Louise Turner has invited me here today (Louise, Thank you!) to talk about After the Ruin. You will, I hope, read it for yourself so I won’t spoil the story. Instead, I’ll say something about what passed through my mind as I was writing. Or, to be more honest, revising. I’m very much a-make-it-up-as-you-go-along sort of writer and the final version of any of my stories has very little in common with the first draft.
Only the genre was fixed before the beginning. In another life, I write non-fiction. This requires huge amounts of research to make sure the facts are not only correct but presented accurately. I write fiction to relax and so I don’t want to do this level of research to tell my story. With my type of fantasy I can mix up all sorts of interesting ideas from different times and places without worrying about anything other than internal consistency. Internal consistency, though, is hugely important. Get the details right and plausible and a reader will easily swallow any amount of impossibility.
That said, it makes imagining things a lot easier when there’s something real to base them on. I was born in the west of Scotland and, although I’ve lived all over the world since, it’s the place my heart goes back to (and so do I, whenever I can). So After the Ruin is set there, though I’ve mixed and muddled the original places around so much that you’d have to know them well – or else know me well – to recognise them.
And the story? Well, again, it helped to have something to base it on. I listen to huge amounts of folk music. Much of this derives from the Child Ballads, a diverse collection of songs that were – and are – part of the oral tradition of Scotland and northern England, and of the descendants of Scottish and English migrants to Canada and the United States. I didn’t want to retell any single ballad or folksong, though ideas and motifs from many found their way into the book. The chapter epigraphs provide hints, and a playlist. As I was revising, I started to associate each of my three main characters with a particular song: for Marwy Ninek, this was The Bonnie House of Airlie; for Assiolo, Tam Lin; and for Te-Meriku, The Unquiet Grave, which is my favourite ballad of all, at least as interpreted by Lau. These songs largely determined the dominant note of their characters and contributed something to their stories.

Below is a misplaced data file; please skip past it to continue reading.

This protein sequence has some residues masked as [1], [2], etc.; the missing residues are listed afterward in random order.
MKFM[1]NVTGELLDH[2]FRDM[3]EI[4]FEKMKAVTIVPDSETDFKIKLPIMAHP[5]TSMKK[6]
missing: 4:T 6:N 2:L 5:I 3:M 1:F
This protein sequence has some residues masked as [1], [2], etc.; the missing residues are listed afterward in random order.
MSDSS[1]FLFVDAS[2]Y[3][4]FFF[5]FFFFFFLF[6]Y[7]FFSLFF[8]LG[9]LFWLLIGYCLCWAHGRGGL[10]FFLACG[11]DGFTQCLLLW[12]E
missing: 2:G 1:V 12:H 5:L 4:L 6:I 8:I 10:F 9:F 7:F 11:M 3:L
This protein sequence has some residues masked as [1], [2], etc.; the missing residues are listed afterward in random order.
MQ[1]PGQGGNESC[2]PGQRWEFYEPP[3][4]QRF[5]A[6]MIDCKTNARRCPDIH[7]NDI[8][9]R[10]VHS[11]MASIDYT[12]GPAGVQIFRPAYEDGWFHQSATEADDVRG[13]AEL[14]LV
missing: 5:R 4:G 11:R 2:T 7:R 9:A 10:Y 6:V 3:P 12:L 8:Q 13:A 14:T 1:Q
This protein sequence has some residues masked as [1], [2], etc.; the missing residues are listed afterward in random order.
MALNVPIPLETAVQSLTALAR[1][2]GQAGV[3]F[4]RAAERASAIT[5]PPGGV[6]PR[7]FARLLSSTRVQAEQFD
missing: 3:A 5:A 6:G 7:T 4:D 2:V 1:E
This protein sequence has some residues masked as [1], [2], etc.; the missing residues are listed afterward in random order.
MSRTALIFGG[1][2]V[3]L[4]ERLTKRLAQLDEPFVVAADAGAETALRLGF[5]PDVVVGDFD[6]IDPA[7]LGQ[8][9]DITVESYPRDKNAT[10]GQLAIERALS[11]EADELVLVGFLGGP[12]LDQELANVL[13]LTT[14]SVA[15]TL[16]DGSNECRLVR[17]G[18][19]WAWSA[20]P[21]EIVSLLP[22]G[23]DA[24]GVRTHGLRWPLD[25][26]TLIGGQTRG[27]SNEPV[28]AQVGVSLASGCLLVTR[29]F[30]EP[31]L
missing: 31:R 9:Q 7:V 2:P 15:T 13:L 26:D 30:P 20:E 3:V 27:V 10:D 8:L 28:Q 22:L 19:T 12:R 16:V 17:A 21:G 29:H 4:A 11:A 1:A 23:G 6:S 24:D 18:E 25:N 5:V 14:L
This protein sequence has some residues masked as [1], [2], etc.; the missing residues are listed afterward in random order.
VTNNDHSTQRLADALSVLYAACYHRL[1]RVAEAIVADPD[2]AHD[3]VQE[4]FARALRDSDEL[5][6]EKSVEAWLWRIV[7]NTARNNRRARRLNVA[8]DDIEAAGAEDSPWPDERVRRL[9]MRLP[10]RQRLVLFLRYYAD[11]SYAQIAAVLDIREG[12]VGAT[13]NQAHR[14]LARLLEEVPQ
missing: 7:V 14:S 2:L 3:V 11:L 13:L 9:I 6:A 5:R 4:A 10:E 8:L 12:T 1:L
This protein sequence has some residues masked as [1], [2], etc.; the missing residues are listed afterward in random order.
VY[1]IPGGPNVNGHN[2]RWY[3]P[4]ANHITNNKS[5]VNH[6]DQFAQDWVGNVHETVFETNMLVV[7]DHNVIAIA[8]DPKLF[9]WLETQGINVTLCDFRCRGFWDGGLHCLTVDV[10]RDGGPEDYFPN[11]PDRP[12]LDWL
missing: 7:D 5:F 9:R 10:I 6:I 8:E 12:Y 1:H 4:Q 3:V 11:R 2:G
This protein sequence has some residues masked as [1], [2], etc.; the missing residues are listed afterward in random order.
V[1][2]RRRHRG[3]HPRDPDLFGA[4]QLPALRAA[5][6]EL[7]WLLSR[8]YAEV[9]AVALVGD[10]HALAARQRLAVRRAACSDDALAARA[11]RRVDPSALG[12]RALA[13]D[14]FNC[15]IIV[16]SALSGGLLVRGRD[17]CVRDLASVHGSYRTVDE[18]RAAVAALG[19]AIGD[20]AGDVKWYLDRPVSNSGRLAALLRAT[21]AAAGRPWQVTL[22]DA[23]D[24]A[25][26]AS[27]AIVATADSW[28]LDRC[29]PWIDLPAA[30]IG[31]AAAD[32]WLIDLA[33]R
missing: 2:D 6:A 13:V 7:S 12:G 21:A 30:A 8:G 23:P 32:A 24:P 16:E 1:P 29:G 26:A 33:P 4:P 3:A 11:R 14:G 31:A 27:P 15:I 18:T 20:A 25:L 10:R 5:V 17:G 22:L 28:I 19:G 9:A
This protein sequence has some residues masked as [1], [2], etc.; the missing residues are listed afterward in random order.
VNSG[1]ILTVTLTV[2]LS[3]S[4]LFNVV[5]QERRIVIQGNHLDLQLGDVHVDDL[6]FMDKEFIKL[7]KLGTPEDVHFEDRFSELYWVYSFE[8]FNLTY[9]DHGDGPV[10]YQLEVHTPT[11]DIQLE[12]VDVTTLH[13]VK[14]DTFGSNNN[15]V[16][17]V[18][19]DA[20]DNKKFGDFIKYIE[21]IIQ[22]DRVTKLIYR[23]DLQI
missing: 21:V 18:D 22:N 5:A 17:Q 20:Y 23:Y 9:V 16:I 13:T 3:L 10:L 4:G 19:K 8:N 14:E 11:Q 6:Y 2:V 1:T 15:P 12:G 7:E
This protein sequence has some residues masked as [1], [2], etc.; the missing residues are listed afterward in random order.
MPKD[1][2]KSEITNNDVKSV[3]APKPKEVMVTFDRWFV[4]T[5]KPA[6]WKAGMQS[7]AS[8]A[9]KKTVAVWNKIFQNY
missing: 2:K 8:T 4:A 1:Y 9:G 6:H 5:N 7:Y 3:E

The Child Ballads aren’t, on the whole, cheerful. But they are beautiful, honed into shape by a process akin to natural selection. They tell of a world filled by melancholy and longing. Betrayal and violence are commonplace; friends become foes; love begins with secrets and ends, like as not, with death. Although they are often set in real places, and sometimes tell of true events, these songs blur the lines between the mundane and the supernatural, making no clear distinction between the two. That’s the mood I want to conjure in my writing: the real world, heightened.
So there you have it: After the Ruin is a fantasy, riffing off the oral tradition, set in an imagined version of the Scottish Islands and Highlands. It takes its tone from the ballads and is, I’ll freely grant, somewhat melancholy. But I hope it is also, at times, beautiful.